Verse 22. "In whom ye also are builded" - The apostle now applies the metaphor to the purpose for which he produced it, retaining however some of the figurative expressions. As the stones in a temple are all properly placed so as to form a complete house, and be a habitation for the Deity that is worshipped there, so ye are all, both believing Jews and Gentiles, prepared by the doctrine of the prophets and apostles, under the influence of the Spirit of Christ, to become a habitation of God, a Church in which God shall be worthily worshipped, and in which he can continually dwell.
1. MANY suppose that the apostle in the preceding chapter alludes to the splendour of the temple of Diana at Ephesus, which was reputed one of the wonders of the world. But to me this opinion does not seem sufficiently founded. I believe he has the Jewish temple continually in view; for that temple, above all in the universe, could alone be said to be a habitation of God. Both in the tabernacle and temple God dwelt between the cherubim; there was the symbol of his presence, and there was the worship performed which himself had prescribed. After the model of this was the spiritual temple, the Christian Church, constructed; and God was to dwell in the one, as he had dwelt in the other. This simile, drawn from the temple at Jerusalem, was alone worthy of the apostle's design; to have alluded to the temple of Diana would have disgraced his subject. And as many at Ephesus were Jews, and well acquainted with the temple at Jerusalem, they would both feel and venerate the apostle's simile, and be led to look for the indwelling of God; that which distinguished the Jewish temple from all others on the face of the earth.
2. The Church of God is very properly said to be a most noble and wonderful work, and truly worthy of GOD himself. There is nothing, says one, so august as this Church, seeing it is the temple of GOD. Nothing so worthy of reverence, seeing God dwells in it. Nothing so ancient, since the patriarchs and prophets laboured in building it. Nothing so solid, since Jesus Christ is the foundation of it. Nothing more closely united and indivisible, since he is the corner stone. Nothing so lofty, since it reaches as high as heaven, and to the bosom of God himself. Nothing so regular and well proportioned, since the Holy Spirit is the architect. Nothing more beautiful, or adorned with greater variety, since it consists of Jews and Gentiles, of every age, country, sex, and condition: the mightiest potentates, the most renowned lawgivers, the most profound philosophers, the most eminent scholars, besides all those of whom the world was not worthy, have formed a part of this building. Nothing more spacious, since it is spread over the whole earth, and takes in all who have washed their robes, and made them white in the blood of the Lamb.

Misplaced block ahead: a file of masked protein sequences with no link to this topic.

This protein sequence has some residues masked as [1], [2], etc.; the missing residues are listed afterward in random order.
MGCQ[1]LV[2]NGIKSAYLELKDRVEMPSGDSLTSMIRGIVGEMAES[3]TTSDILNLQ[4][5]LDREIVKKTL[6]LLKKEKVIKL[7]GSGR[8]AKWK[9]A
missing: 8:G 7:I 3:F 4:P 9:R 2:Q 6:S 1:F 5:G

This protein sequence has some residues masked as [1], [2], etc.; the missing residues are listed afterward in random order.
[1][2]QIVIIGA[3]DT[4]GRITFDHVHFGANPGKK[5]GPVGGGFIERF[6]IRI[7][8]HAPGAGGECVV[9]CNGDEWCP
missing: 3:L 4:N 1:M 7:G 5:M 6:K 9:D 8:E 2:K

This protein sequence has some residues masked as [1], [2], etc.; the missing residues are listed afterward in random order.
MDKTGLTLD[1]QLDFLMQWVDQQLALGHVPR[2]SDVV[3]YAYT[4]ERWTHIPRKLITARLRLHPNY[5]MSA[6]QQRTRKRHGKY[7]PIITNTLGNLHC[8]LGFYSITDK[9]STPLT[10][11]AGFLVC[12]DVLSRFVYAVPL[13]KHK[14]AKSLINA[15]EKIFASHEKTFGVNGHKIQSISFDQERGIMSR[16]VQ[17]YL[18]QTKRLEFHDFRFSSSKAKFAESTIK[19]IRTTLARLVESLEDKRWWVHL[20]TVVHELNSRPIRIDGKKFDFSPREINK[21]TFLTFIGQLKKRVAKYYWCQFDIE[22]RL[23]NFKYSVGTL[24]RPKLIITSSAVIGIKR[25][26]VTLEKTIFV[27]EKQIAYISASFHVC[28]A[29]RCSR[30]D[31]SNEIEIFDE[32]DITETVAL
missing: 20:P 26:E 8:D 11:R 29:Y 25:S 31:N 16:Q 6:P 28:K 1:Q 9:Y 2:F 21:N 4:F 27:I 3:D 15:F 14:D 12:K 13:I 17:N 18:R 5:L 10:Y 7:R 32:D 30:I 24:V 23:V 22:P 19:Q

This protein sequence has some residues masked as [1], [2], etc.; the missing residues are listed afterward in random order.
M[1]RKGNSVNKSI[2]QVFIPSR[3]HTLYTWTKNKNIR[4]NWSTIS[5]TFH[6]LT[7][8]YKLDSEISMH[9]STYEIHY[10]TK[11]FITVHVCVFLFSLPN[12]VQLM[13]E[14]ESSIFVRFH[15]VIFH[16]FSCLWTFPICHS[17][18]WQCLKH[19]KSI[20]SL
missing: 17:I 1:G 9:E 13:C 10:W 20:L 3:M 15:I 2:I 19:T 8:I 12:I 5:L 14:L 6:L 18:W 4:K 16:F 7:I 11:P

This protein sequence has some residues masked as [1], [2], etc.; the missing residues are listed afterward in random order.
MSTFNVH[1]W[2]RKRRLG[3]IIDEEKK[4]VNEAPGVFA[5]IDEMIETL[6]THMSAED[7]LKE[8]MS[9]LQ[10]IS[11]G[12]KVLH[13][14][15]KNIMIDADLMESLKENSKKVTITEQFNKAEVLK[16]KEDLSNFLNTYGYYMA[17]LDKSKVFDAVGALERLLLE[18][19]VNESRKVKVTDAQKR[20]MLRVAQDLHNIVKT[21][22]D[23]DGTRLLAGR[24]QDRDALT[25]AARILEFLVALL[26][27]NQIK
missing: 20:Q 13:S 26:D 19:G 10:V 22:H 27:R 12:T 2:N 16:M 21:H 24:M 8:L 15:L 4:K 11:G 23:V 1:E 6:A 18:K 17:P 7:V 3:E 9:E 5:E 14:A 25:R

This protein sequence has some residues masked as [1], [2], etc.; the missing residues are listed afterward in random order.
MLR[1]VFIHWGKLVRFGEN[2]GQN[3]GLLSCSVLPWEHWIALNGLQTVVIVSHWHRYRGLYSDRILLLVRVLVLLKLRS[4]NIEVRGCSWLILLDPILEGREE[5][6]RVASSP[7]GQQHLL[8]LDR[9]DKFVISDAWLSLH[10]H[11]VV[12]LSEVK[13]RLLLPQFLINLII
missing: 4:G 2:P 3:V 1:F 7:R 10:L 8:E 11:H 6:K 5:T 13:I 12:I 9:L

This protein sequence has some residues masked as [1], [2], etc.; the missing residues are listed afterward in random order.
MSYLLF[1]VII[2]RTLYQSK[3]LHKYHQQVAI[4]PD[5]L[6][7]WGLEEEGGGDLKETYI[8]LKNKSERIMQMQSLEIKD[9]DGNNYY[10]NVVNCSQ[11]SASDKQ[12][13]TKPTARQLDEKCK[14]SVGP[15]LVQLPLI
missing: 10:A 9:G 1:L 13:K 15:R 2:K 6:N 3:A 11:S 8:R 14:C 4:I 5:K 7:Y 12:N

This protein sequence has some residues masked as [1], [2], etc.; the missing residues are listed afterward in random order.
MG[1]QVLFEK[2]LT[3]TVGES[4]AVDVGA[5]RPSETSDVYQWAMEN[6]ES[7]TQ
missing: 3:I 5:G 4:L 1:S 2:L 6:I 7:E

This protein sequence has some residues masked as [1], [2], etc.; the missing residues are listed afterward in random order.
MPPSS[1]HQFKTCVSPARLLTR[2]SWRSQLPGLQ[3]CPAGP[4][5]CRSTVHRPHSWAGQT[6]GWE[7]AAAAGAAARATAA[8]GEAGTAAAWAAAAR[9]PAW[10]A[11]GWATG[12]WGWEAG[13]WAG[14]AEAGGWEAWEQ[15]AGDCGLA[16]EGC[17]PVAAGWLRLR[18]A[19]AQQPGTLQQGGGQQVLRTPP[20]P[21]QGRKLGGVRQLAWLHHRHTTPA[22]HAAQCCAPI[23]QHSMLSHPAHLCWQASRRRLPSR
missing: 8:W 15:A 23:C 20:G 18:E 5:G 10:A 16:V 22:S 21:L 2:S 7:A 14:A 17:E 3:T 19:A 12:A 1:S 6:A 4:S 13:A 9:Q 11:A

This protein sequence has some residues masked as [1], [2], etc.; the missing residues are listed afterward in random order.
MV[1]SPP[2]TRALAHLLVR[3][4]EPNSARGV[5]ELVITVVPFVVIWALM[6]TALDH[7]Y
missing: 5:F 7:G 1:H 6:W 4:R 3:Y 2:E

Nothing so inviolable, since it is consecrated to Jehovah. Nothing so Divine, since it is a living building, animated and inhabited by the Holy Ghost. Nothing so beneficent, seeing it gives shelter to the poor, the wretched, and distressed, of every nation, and kindred, and tongue. It is the place in which God does his marvelous works; the theater of his justice, mercy, goodness, and truth; where he is to be sought, where he is to be found, and in which alone he is to he retained.
As we have one only GOD, and one only saviour and Mediator between God and man, and one only inspiring Spirit; so there is but one Church, in which this ineffable Jehovah performs his work of salvation. That Church, however scattered and divided throughout the world, is but one building, founded on the Old and New Testaments; having but one sacrifice, the Lord Jesus, the Lamb of God that takes away the sin of the world.
3. Of this glorious Church every Christian soul is an epitome; for as God dwells in the Church at large, so he dwells in every believer in particular: each is a habitation of God through the Spirit. In vain are all pretensions among sects and parties to the privileges of the Church of Christ, if they have not the doctrine and life of Christ. Traditions and legends are not apostolic doctrines, and showy ceremonies are not the life of God in the soul of man.
4. Religion has no need of human ornaments or trappings; it shines by its own light, and is refulgent with its own glory. Where it is not in life and power, men have endeavoured to produce a specious image, dressed and ornamented with their own hands. Into this God never breathed, therefore it can do no good to man, and only imposes on the ignorant and credulous by a vain show of lifeless pomp and splendour. This phantom, called true religion and the Church by its votaries, is in heaven denominated vain superstition; the speechless symbol of departed piety.